Tuesday, February 16, 2010

Michael robbins mini poetry collection

Myself and many others were introduced to the strange and wonderful charms of Michael Robbins one year ago when his poem Alien vs. Predator appeared in the New Yorker. However, it is not easy to find more of the man's work, holed up as he in the hamlet of Chicago. One piece that you'll find if you Google him says that he teaches at "Columbia." In Chicago, that is. (I hoped he was a local). I am quite happy that I was able to find an additional five whole poems online, and now present all six to you.

Michael Robbins collection (formatting went a bit kaflooey, damn blogger.):

Aliens vs. Predator

Praise this world, Rilke says, the jerk.

We’d stay up all night. Every angel’s

berserk. Hell, if you slit monkeys

for a living, you’d pray to me, too.

I’m not so forgiving. I’m rubber, you’re glue.

That elk is such a dick. He’s a space tree

making a ski and a little foam chiropractor.

I set the controls, I pioneer

the seeding of the ionosphere.

I translate the Bible into velociraptor.

In front of Best Buy, the Tibetans are released,

but where’s the whale on stilts that we were promised?

I fight the comets, lick the moon,

pave its lonely streets.

The sandhill cranes make brains look easy.

I go by many names: Buju Banton,

Camel Light, the New York Times.

Point being, rickshaws in Scranton.

I have few legs. I sleep on meat.

I’d eat your bra—point being—in a heartbeat.

Favorite zoo animal

Tiny reindeer dancer
you put the
abra in lab rat.

Appoint a green snowsuit
to sort out illegal downloading.

A specter is haunting communism.

I think the lake reminds me of a wafer
bottled in Arkansas & shipped
with maple porn.

Left Behind to certify the velcro of small things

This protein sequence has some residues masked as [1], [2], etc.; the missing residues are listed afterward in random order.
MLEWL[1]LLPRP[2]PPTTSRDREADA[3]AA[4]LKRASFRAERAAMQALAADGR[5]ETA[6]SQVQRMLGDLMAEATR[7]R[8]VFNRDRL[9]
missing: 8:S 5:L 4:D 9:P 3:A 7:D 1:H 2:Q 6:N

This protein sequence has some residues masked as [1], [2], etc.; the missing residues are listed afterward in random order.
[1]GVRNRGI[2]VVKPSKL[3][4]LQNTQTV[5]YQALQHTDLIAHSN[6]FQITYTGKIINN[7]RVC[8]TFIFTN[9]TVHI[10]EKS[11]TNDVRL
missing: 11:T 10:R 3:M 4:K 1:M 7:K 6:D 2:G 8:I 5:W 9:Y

—antlers in our milk, the hen
that guesses our weight—

the hen that stamps our names on tin bands—

Management of Widow Burning,

or, The Cultural Logic of Late Creationism.

You can’t smoke in here, this is America.

A good police will patent a lint barrow.

When you fix it in a field of filthy x rays

one girl’s ankle monitor is

as sad as another.

for Matthea Harvey

[Things I may no longer bring on airplanes:]

Things I may no longer bring on airplanes:
1. Box cutters
2. Airplanes

This spleen & idyll is legally a star.

Let us stockpile rupturewort & eryngo
in the unlikely event of water landing.

All that is sullied melts into flesh.
Hebrew, the original HTML.
How will I open my box on the airplane??

I saw a bat another bat
& two batlike swifts
that might’ve been bats.

I mean that literally.

I mean “literally”

Either Time

Made like a moving picture

not about things but with—bonny a machinist as pleases.

I mean I have real hair to transfer

I have moths to gale. Say it, us

look that tiny, tinsel-mote October

revolutions, belly-belly barometric span.

Sure, sad stories I love to leave where they lie.

For who can sing so softly heroes from their stupid tombs?

Didn’t I know all this in the version where your negotiations of

it is simply astounding to see an animal dead on a highway

were nonnegotiable? No one if you lift the rain

from the bucket & fling it back into the sky says

hey it’s raining again